LGBTQ+ People Are Welcome in The United Methodist Church
By Keith Boyette
April 5, 2019
At its November 2018 Global Legislative Assembly, the Wesleyan Covenant Association adopted a “Statement Offering Radical Hospitality and Genuine Community.” The statement declares, “We long for and are working for a church that offers radical hospitality and genuine community to all persons. While we affirm the orthodox, biblical view of sexuality and gender, we also welcome all persons to the redemptive grace of Jesus. We are committed to being a place of refuge and community for all who experience brokenness.”
This statement is consistent with where The United Methodist Church has stood for more than 45 years. The UM Church’s Social Principles, adopted and repeatedly reaffirmed by its General Conference, declares, “We affirm that all persons are individuals of sacred worth, created in the image of God.” The Social Principles also states, “We affirm God’s grace is available to all. We will seek to live together in Christian community, welcoming, forgiving, and loving one another, as Christ has loved and accepted us. We implore families and churches not to reject or condemn lesbian and gay members and friends. We commit ourselves to be in ministry for and with all persons.” The WCA is fully committed to living into the truth of these statements.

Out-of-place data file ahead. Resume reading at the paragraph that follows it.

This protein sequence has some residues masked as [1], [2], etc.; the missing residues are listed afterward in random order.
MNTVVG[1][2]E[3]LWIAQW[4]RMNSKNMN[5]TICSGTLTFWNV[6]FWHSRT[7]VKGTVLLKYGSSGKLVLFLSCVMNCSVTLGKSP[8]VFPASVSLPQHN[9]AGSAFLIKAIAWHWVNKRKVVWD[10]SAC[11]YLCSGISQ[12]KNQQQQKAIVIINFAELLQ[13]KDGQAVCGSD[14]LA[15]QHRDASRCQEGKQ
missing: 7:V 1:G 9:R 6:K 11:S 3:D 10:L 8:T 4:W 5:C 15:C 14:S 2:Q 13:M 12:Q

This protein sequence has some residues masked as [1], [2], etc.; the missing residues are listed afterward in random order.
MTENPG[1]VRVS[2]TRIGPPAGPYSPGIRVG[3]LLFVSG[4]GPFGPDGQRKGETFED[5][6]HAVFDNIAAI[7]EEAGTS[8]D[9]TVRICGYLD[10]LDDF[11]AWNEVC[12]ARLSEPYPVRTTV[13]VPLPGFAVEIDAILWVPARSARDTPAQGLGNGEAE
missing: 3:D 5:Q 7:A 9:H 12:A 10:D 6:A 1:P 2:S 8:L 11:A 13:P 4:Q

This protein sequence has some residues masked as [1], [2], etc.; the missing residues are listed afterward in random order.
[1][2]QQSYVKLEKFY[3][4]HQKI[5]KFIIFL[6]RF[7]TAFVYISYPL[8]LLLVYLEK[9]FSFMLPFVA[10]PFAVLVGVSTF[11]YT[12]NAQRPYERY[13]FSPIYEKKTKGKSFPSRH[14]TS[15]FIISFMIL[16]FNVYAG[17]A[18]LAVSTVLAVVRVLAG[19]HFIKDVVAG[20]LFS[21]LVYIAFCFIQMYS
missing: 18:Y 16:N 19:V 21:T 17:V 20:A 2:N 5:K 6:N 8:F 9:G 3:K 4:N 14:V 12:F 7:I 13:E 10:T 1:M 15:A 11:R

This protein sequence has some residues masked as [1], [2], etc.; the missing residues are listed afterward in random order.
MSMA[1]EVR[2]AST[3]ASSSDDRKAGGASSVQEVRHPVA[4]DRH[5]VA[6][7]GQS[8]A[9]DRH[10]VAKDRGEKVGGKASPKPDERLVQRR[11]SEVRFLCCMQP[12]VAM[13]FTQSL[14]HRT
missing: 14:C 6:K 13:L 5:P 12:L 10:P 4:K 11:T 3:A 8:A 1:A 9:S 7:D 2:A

Unfortunately, in the the aftermath of the 2019 special General Conference major media outlets, and even some UM leaders, have unfairly given the public the impression our church has backtracked on these statements. It most certainly has not! The UM Church remains steadfast in its conviction “that all persons [including LGBTQ+ people] are individuals of sacred worth, [and] created in the image of God.” It firmly believes “God’s grace is available to all.” And it remains resolute in its fulsome welcome of LGBTQ+ people in the life of the church. The WCA affirms these UM Church statements and it fully expects its members to embrace them as well.